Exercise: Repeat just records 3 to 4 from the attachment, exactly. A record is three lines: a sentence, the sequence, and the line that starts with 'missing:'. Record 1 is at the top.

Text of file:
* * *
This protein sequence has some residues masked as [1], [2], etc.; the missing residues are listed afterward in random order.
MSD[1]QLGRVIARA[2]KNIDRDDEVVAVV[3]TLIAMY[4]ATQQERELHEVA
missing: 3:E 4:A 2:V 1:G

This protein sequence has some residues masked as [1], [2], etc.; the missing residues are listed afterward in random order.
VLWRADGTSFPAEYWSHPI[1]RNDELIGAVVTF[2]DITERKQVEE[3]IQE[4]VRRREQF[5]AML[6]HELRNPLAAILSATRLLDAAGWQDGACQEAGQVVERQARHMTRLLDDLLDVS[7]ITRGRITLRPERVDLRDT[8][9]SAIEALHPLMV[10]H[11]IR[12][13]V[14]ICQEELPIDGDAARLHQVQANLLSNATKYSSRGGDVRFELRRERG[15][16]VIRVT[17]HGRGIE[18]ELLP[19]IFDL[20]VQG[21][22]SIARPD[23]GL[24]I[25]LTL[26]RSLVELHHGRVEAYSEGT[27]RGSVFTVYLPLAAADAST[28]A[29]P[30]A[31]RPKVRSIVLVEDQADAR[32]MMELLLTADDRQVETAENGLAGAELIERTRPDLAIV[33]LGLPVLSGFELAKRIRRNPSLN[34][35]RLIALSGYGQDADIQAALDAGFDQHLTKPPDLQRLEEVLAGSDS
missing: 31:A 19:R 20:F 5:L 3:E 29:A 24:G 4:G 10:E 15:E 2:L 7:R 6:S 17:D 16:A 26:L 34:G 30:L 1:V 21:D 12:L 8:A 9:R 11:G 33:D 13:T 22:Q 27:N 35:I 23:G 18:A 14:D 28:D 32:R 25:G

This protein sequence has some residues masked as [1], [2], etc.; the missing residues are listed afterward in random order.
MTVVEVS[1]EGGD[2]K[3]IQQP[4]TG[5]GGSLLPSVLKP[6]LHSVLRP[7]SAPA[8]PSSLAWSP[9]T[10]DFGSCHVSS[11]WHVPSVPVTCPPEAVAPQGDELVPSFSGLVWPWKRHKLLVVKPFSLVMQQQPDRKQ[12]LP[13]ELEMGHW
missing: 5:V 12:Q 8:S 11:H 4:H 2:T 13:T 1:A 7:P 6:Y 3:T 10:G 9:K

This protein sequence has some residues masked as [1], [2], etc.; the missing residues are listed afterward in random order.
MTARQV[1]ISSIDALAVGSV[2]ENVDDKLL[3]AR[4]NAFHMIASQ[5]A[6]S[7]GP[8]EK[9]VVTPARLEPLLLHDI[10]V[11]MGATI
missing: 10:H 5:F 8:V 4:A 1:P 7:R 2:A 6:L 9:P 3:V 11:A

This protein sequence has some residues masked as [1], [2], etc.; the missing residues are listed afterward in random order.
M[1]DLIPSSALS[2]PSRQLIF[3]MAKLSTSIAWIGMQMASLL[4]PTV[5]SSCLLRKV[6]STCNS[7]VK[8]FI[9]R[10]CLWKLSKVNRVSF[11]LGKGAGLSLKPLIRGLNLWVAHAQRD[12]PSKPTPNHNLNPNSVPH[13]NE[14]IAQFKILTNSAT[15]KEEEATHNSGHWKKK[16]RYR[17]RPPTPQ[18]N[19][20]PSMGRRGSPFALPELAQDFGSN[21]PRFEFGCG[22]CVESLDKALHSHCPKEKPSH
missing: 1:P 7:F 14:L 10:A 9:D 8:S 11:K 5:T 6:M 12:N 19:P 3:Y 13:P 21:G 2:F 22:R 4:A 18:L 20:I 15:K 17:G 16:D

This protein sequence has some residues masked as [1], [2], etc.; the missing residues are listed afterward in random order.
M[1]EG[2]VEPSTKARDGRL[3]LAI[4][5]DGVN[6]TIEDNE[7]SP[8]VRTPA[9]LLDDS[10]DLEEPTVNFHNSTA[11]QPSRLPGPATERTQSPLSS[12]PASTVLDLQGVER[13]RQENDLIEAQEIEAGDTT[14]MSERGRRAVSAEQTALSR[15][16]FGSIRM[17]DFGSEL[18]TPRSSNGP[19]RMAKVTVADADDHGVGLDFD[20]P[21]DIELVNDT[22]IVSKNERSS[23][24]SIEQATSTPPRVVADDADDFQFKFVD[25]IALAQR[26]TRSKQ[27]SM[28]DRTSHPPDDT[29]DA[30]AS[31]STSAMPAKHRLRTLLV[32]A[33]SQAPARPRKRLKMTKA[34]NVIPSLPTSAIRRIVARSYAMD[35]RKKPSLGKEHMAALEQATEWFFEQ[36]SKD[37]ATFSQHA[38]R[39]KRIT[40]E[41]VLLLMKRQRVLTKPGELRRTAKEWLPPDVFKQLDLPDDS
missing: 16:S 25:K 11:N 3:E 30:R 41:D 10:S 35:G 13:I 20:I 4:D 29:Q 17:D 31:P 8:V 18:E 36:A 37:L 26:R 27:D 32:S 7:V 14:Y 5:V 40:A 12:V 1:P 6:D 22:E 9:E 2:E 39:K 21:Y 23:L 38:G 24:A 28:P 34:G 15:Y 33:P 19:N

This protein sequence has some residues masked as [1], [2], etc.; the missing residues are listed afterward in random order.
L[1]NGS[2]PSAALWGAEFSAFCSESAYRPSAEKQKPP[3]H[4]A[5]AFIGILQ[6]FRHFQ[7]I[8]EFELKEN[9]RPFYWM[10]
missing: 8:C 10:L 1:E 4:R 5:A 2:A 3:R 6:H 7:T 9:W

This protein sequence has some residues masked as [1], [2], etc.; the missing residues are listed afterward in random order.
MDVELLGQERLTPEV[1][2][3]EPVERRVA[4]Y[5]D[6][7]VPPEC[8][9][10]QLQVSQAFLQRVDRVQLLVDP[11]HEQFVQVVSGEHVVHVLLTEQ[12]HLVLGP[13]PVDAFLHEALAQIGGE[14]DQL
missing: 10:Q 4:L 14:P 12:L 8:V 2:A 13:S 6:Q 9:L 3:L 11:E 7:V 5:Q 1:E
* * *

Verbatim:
This protein sequence has some residues masked as [1], [2], etc.; the missing residues are listed afterward in random order.
MTVVEVS[1]EGGD[2]K[3]IQQP[4]TG[5]GGSLLPSVLKP[6]LHSVLRP[7]SAPA[8]PSSLAWSP[9]T[10]DFGSCHVSS[11]WHVPSVPVTCPPEAVAPQGDELVPSFSGLVWPWKRHKLLVVKPFSLVMQQQPDRKQ[12]LP[13]ELEMGHW
missing: 5:V 12:Q 8:S 11:H 4:H 2:T 13:T 1:A 7:P 6:Y 3:T 10:G 9:K

This protein sequence has some residues masked as [1], [2], etc.; the missing residues are listed afterward in random order.
MTARQV[1]ISSIDALAVGSV[2]ENVDDKLL[3]AR[4]NAFHMIASQ[5]A[6]S[7]GP[8]EK[9]VVTPARLEPLLLHDI[10]V[11]MGATI
missing: 10:H 5:F 8:V 4:A 1:P 7:R 2:A 6:L 9:P 3:V 11:A